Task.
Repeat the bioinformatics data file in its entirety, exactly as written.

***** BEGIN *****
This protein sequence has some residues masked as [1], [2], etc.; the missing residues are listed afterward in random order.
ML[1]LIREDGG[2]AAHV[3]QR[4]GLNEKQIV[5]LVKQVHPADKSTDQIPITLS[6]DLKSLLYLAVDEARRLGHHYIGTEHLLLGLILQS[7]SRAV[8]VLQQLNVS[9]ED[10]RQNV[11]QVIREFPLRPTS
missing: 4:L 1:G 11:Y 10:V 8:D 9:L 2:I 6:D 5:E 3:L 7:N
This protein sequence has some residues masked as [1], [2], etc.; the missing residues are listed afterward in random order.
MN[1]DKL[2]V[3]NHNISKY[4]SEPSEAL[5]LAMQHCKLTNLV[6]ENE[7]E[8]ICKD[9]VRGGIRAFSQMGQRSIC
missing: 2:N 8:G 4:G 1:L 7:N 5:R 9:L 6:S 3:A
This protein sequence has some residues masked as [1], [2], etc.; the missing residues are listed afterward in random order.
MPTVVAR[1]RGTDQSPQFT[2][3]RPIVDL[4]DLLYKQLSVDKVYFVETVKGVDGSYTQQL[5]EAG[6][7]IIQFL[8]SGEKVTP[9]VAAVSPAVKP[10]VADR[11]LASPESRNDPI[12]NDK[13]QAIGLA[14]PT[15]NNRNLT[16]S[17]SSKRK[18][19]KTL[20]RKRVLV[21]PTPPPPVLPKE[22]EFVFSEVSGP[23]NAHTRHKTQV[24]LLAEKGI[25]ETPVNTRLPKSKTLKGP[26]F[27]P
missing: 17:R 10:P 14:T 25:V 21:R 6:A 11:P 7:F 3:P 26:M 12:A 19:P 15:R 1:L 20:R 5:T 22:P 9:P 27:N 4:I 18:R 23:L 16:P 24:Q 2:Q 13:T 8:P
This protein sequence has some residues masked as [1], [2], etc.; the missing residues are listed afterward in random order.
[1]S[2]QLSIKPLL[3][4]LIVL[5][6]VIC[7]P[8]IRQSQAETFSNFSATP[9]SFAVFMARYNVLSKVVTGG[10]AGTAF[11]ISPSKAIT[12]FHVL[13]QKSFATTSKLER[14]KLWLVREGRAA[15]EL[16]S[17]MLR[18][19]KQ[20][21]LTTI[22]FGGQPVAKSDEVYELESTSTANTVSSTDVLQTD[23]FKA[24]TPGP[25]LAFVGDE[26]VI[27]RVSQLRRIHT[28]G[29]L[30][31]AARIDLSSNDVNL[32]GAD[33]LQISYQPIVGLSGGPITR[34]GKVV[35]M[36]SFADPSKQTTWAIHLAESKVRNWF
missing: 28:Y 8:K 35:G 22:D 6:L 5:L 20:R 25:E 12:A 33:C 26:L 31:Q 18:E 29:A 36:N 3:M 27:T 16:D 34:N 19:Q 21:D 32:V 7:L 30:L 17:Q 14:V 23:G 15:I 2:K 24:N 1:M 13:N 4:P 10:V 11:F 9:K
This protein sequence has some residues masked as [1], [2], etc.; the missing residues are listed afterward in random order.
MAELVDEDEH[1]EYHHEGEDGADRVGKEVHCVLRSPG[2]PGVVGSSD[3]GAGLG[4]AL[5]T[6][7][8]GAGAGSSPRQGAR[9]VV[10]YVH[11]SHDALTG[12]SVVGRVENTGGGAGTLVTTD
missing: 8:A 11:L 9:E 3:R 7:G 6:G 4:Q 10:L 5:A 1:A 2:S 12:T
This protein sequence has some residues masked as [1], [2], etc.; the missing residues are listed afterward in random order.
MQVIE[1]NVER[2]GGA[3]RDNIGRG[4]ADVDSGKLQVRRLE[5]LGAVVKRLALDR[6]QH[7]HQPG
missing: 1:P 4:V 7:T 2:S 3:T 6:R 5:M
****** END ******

This protein sequence has some residues masked as [1], [2], etc.; the missing residues are listed afterward in random order.
ML[1]LIREDGG[2]AAHV[3]QR[4]GLNEKQIV[5]LVKQVHPADKSTDQIPITLS[6]DLKSLLYLAVDEARRLGHHYIGTEHLLLGLILQS[7]SRAV[8]VLQQLNVS[9]ED[10]RQNV[11]QVIREFPLRPTS
missing: 4:L 1:G 11:Y 10:V 8:D 9:L 2:I 6:D 5:E 3:L 7:N
This protein sequence has some residues masked as [1], [2], etc.; the missing residues are listed afterward in random order.
MN[1]DKL[2]V[3]NHNISKY[4]SEPSEAL[5]LAMQHCKLTNLV[6]ENE[7]E[8]ICKD[9]VRGGIRAFSQMGQRSIC
missing: 2:N 8:G 4:G 1:L 7:N 5:R 9:L 6:S 3:A
This protein sequence has some residues masked as [1], [2], etc.; the missing residues are listed afterward in random order.
MPTVVAR[1]RGTDQSPQFT[2][3]RPIVDL[4]DLLYKQLSVDKVYFVETVKGVDGSYTQQL[5]EAG[6][7]IIQFL[8]SGEKVTP[9]VAAVSPAVKP[10]VADR[11]LASPESRNDPI[12]NDK[13]QAIGLA[14]PT[15]NNRNLT[16]S[17]SSKRK[18][19]KTL[20]RKRVLV[21]PTPPPPVLPKE[22]EFVFSEVSGP[23]NAHTRHKTQV[24]LLAEKGI[25]ETPVNTRLPKSKTLKGP[26]F[27]P
missing: 17:R 10:P 14:T 25:V 21:R 6:A 11:P 7:F 3:P 26:M 12:A 19:P 15:R 1:L 20:R 5:T 22:P 9:P 27:N 4:I 18:R 23:L 16:P 24:Q 2:Q 13:T 8:P
This protein sequence has some residues masked as [1], [2], etc.; the missing residues are listed afterward in random order.
[1]S[2]QLSIKPLL[3][4]LIVL[5][6]VIC[7]P[8]IRQSQAETFSNFSATP[9]SFAVFMARYNVLSKVVTGG[10]AGTAF[11]ISPSKAIT[12]FHVL[13]QKSFATTSKLER[14]KLWLVREGRAA[15]EL[16]S[17]MLR[18][19]KQ[20][21]LTTI[22]FGGQPVAKSDEVYELESTSTANTVSSTDVLQTD[23]FKA[24]TPGP[25]LAFVGDE[26]VI[27]RVSQLRRIHT[28]G[29]L[30][31]AARIDLSSNDVNL[32]GAD[33]LQISYQPIVGLSGGPITR[34]GKVV[35]M[36]SFADPSKQTTWAIHLAESKVRNWF
missing: 28:Y 8:K 35:G 22:D 6:L 5:L 20:R 25:E 12:A 33:C 26:L 31:Q 18:E 29:A 36:N 3:M 27:T 16:D 34:N 19:Q 21:D 32:V 7:L 30:L 17:Q 14:V 23:G 15:I 2:K 24:N 1:M 13:N 4:P 10:V 11:F 9:K
This protein sequence has some residues masked as [1], [2], etc.; the missing residues are listed afterward in random order.
MAELVDEDEH[1]EYHHEGEDGADRVGKEVHCVLRSPG[2]PGVVGSSD[3]GAGLG[4]AL[5]T[6][7][8]GAGAGSSPRQGAR[9]VV[10]YVH[11]SHDALTG[12]SVVGRVENTGGGAGTLVTTD
missing: 8:A 11:L 9:E 3:R 7:G 6:G 4:Q 10:L 5:A 1:A 2:S 12:T
This protein sequence has some residues masked as [1], [2], etc.; the missing residues are listed afterward in random order.
MQVIE[1]NVER[2]GGA[3]RDNIGRG[4]ADVDSGKLQVRRLE[5]LGAVVKRLALDR[6]QH[7]HQPG
missing: 1:P 4:V 7:T 2:S 3:T 6:R 5:M